Los Angeles, CA – A weak yen and lower oil prices combined to boost Japan’s export volume and cut the country’s massive energy bill, narrowly reducing Japan’s trade deficit in October.
The development was a bright spot among otherwise gloomy data, including recent GDP figures that showed the country – the world’s number-three economy – had slipped into recession.
Japanese exports, led by mainly autos and steel, jumped nearly 10 percent last month with imports climbing by a modest 2.7 percent.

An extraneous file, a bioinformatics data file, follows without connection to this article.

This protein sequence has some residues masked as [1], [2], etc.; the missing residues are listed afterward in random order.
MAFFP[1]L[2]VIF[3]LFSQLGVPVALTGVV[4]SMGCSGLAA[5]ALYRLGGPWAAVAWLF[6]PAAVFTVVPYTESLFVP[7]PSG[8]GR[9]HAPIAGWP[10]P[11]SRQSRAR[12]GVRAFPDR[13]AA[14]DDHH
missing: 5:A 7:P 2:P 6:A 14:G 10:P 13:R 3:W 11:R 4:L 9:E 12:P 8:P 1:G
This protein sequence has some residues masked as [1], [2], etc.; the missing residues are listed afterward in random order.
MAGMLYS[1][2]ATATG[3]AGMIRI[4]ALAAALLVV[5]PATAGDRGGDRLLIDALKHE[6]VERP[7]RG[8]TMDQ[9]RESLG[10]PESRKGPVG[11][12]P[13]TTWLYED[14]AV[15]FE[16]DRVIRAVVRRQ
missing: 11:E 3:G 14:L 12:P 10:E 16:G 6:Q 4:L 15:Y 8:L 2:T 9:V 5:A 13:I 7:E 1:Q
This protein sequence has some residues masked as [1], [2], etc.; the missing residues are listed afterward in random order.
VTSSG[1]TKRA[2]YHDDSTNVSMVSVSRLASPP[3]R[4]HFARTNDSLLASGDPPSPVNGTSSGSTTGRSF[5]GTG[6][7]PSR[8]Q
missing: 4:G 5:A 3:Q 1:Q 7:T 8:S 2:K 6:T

All in all, the new activity translated into a monthly trade deficit of $6 billion.
According to the new figures, the value of shipments to China rose 7.2 percent, while exports to North America climbed 8.5 percent and those to the European Union were up 5.4 percent.
The October boost in exports, say analysts, could be a flash-in-the-pan as Japan is facing tepid growth in the European Union and an overall slowdown in China’s economy, both key export markets.
Last week, the government released figures showing that Japan’s gross domestic product figures contracted 0.4 percent for the second straight quarter after suffering a 1.9 percent contraction in the previous three months.